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WPI's Top Donor Embroiled in Controversy

This item has been updated to correct errors in the original version.

Worcester Polytechnic Institute’s single largest donor is causing a commotion for the Massachusetts university, according to The Boston Globe.

Robert Foisie, 82, has been accused of hiring a hit man to kill his adult son and making charitable gifts to the university from secret overseas accounts, among other things.

Foisie graduated from WPI in 1956 and has since donated $63 million to the institution, making him its No. 1 benefactor. The business school bears his name, as does a scholarship program, and the college is currently constructing a $49 million building called the Foisie Innovation Studio.

After being contacted by the Globe, WPI responded to the allegations against its top donor in a statement, saying that it was “concerning.”

On Friday, President Laurie Leshin sent a campuswide letter about Foisie.

“Upcoming news reports may focus on personal disputes involving the Foisie family …. We don’t know whether any of the allegations are true or false, but I want to assure you that we are taking the situation seriously,” Leshin wrote. “While other universities and nonprofits have faced issues related to donors or major gifts, this is new territory for WPI. We are following this closely and will take action, if necessary, to ensure that we are aligned with best practices.”

Regardless of the outcome of the multiple court cases Foisie is named in (spanning three U.S. states), Leshin said, the innovation studio “is on track and will remain so” as “full funding to complete construction is in place.”

According to the lawsuit his ex-wife, Janet Foisie, is filing against WPI, about $4.5 million in donations to the university may have come from secret accounts set up outside the United States that Robert Foisie illegally kept private during their divorce negotiations.

Janet Foisie also said she suspects that her ex-husband continues to donate secret money to the university and has requested that WPI not spend any more of the family's donations until her court case is closed.

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UVA Tracks Applicants With Wealthy Relatives

For years, the admissions and advancement offices at the University of Virginia have been communicating about applicants with ties to wealthy alumni and donors, The Washington Post found.

Documents obtained by the Post include notes outlining the specific contributions that trace back to prospective students’ families and friends. The documents consist of 164 pages of data and reports since 2008. The so-called UVA watch list sometimes included jotted notes about a major donation (“$500k”) or a recommended decision -- “must be on WL” or “if at all possible A,” referring to “wait list” and “accepted.” The names of the applicants and their relatives were redacted from the documents, and the final admissions decisions were not included.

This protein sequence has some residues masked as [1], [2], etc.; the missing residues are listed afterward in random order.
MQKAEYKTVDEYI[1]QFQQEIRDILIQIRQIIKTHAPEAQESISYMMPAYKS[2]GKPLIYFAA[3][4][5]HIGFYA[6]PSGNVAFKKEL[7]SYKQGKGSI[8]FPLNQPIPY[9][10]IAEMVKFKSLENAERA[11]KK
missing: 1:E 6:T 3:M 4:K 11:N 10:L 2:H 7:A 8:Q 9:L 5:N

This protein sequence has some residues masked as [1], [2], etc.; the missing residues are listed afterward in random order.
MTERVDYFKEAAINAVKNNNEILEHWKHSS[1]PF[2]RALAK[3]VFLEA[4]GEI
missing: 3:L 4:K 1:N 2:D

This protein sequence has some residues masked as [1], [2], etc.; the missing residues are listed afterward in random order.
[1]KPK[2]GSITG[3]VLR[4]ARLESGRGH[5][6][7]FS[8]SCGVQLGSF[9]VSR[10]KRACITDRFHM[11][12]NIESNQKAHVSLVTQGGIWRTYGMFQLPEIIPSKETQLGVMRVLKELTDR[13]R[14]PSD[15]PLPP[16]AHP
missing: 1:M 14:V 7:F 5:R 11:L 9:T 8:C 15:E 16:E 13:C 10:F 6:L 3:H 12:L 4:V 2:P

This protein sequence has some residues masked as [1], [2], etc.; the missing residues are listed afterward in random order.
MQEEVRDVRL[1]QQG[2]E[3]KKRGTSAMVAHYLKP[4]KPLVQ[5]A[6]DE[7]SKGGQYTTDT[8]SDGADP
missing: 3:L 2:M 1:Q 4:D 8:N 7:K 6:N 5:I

The 2013 records revealed that one donor was threatening to pull future contributions to the university after an applicant was put on the wait list. “According to people who have talked to him, [the person] is livid about the WL decision and holding future giving in the balance,” an advancement officer wrote in the file. “Best to resolve quickly, if possible.”

A spokesman for the university said fund-raising matters do not weigh on admissions decisions, and that the Office of Advancement receives recommendations for students by alumni and friends from time to time. “Such a practice is not unique to UVA and can be found at similar institutions,” Anthony de Bruyn, the spokesman, told the Post.

He added that the two offices do not coordinate about applicants, but that the advancement office “receives periodic updates to better inform its stewardship efforts.”

Based on the documents the Post received, 59 students applying for fall 2017 were followed by the advancement office.

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Presidents should recognize that a college's success is a group effort (essay)

Roger Martin advises new presidents that, while strong leaders surely make a difference, a college’s success can’t be attributed to any one person.

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Breaking NCAA rules hurts -- and sometimes helps -- institutions' fund-raising efforts

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